come to the slums. But you can take the
children to the fresh air. It only costs 9
pence per child to give them a whole day
of It?a whole day to draw big. deep
breaths of It Into their poor, half-poisoned
little lungs. Don't you think you almost
owe a tithe-offering of sheer thankfulness
that your little scraps of humanity have a
different environment? Think It all out
The Are of Quito.
From the National Geographic Magazine.
A large party of French scientists have
landed In Peru to begin the remeasure
ment of the arc of Quito, first measured
100 years ago by Bouguer, La Conda
mine and Godln of the French Academy
of Sciences. As great improvements have
since been made in the method and instru
ments for geodetic work, arcs of the earth
can now be measured with an almost in
appreciable error, and It will be interest
ing to note how closely the remeasurement
will follow the first. In 1899 the French
government dispatched a reconnaissance
party, in command of Captains Maurain
and Lacombe. to make a general survey
of the country and to submit a plan of
organization. They spent several months
in lfs99 in Peru, and on their return rec
ommended that the arc be prolonged in
both directions. Their plan has been
adopted, and the party that has recently
landed in Peru will work four of five
years there carrying it out. The arc will
entend over 7 degrees, or about 430 miles
New York Provincial lam.
From the Atlantic.
In London Philistinism Is restrained by
institutions and conventions. There is in
New York, for example, no ciub corre
sponding to the Athenaeum Club of Lon
don, one that can confer the same prestige
on a member, that can so determine his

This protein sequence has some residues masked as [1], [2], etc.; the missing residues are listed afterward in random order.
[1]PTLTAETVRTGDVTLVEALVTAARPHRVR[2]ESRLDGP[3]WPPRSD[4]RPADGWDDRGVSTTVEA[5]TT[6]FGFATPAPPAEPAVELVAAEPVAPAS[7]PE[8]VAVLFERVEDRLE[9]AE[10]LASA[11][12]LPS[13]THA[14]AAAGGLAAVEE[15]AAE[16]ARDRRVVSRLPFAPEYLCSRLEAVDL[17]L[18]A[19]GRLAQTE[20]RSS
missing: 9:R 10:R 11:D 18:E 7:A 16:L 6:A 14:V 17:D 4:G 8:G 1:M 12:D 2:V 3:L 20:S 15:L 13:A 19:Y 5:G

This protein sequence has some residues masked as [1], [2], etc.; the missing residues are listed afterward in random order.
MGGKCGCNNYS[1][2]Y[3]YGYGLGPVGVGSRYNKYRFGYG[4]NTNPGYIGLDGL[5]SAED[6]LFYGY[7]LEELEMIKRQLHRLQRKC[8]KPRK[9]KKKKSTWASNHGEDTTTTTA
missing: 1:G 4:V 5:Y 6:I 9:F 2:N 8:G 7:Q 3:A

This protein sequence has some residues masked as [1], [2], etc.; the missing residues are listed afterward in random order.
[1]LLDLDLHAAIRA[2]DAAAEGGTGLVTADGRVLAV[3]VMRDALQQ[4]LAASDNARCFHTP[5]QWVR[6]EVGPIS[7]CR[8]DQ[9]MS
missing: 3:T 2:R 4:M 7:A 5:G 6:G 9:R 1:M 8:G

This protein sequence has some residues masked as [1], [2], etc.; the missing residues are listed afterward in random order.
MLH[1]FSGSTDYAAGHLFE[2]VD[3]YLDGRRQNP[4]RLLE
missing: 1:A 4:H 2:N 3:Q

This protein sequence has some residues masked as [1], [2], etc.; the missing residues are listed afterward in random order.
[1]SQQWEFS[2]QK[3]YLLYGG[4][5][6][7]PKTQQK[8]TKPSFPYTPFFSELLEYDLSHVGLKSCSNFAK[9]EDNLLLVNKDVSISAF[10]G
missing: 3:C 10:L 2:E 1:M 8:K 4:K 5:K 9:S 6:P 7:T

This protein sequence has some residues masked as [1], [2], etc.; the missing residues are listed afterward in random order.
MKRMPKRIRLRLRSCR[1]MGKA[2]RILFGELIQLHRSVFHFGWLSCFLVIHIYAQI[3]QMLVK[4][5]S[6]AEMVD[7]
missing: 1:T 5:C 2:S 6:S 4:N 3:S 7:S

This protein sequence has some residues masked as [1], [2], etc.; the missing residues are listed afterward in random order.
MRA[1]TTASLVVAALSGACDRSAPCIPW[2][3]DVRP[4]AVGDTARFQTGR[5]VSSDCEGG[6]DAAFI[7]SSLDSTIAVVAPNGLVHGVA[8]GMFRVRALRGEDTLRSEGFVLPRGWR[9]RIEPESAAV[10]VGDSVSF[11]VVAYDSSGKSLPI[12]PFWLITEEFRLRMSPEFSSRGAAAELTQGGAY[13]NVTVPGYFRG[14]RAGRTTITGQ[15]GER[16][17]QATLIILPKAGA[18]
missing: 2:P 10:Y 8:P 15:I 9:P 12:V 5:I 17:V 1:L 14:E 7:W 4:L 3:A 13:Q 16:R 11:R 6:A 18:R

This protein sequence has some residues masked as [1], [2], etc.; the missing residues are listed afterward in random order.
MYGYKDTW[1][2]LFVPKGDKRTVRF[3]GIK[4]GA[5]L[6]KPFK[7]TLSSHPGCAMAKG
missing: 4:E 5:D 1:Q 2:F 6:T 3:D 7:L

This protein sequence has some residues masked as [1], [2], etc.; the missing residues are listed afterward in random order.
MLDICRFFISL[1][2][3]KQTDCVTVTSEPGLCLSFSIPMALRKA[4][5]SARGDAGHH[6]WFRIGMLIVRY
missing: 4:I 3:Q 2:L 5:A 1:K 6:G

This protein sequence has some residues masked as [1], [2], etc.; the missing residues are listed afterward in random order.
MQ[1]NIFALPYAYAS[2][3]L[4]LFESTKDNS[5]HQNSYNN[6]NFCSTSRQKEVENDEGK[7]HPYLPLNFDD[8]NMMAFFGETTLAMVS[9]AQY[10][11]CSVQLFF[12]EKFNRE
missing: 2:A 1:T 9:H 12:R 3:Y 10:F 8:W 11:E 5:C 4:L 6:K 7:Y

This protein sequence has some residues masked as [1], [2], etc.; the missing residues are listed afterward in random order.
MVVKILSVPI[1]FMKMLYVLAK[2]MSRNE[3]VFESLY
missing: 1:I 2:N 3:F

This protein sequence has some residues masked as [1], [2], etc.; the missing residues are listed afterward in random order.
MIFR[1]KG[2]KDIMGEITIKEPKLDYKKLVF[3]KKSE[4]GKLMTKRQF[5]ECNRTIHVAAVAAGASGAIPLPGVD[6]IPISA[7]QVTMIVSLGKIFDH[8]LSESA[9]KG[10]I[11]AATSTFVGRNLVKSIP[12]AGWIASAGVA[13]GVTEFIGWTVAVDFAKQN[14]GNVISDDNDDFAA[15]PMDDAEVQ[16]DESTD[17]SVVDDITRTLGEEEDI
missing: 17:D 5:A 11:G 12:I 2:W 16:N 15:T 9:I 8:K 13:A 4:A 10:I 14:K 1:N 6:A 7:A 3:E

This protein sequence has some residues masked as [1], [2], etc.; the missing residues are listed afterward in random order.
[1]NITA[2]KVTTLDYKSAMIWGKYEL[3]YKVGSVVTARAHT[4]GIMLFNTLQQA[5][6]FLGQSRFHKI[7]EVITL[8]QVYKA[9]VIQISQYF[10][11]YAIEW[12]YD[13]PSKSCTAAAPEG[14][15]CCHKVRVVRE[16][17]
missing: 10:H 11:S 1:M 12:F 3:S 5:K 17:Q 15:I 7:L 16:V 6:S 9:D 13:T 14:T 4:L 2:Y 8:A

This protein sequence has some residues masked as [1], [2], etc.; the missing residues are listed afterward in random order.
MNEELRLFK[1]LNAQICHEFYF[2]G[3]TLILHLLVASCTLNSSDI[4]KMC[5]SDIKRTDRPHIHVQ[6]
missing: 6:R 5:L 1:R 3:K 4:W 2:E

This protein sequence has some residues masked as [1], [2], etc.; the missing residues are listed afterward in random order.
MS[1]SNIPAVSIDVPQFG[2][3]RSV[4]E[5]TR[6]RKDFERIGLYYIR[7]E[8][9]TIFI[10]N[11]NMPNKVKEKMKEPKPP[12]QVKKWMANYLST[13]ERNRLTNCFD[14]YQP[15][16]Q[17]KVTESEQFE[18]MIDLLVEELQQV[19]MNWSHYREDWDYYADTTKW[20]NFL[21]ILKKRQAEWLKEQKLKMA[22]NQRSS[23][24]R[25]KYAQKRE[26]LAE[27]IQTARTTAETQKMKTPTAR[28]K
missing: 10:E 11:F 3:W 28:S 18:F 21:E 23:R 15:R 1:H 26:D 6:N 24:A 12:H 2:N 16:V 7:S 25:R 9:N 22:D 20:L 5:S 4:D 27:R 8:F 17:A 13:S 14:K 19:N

status. In New York one of the great pri
vate balls of last winter was given on a
"first night" at the Academy, illustrating
how little of an event a representative
"picture show" was counted. In London <
the convention of seeming to care for pic
tures is not to he disregarded, and the ball
would have been given on some other night.
In music. New York "society" can plead an
apparent exception to this social lndlffer- (
ence. But it is open to question whether, .
if music did not include grand opera with
its spectacular effects and its opportunities <
for display, it would not be in the same 1
category with literature and art*
Quality Your Washington's Only Quality Your
Security Here. Exclusive Carpet House. Security Here.
?Continuation of the offering of Carpets secured
at 50c. on the dofilar as the result of the con
solidation of the E. S. Higgins Carpet Co. and
the Hartford Carpet Co.?leaders in carpet
manufacturing in the world.
The sale has from the beginning been a most sensational one.
Prices of standard makes of carpets?all perfectly new and em
bracing the most desirable patterns?have been lowered so low as
to suggest doubt of quality. The brand-marks will settle the
doubt. Bigelow and VVhittall carpets have the name spun in the
And any carpet bought now will be made up and laid later,
only requirement being that you make a cash deposit and pay the
balance when carpets are on the floor.
i? Bigelow V
price of which Is $2.75 11 QDff /
and $3, for
Klvcfrsnw Whlttall Victoria Wiltons,
naual price of which la <? fl /
$2.75 and $3, for
Other make Five-frame Genuine Wiltons,
which are sold regularly fl ?
for $2 to $2.50, for 4) H
Instead of $1.75, we shall aell Bigelow
Axmlnsters at special *? fl /
Price of $11.ZZ5^J
Smith's Extra Axminsters, regular price
~i ?ve?y store
Smith's 6,000 Wilton Velvets, regular
Er,C*...?' . ...U.. V.?- $1.19
Other makes of Wilton Velvets, regular
Genuine Boxhury Brussels, which all
carpet bouses sell at $1 a W T) f! / ?
t K>c a
Ten-wit* ItmsseW, which sell st 96c
yard In all other stores. Spe
Smith's Axminsters, which every store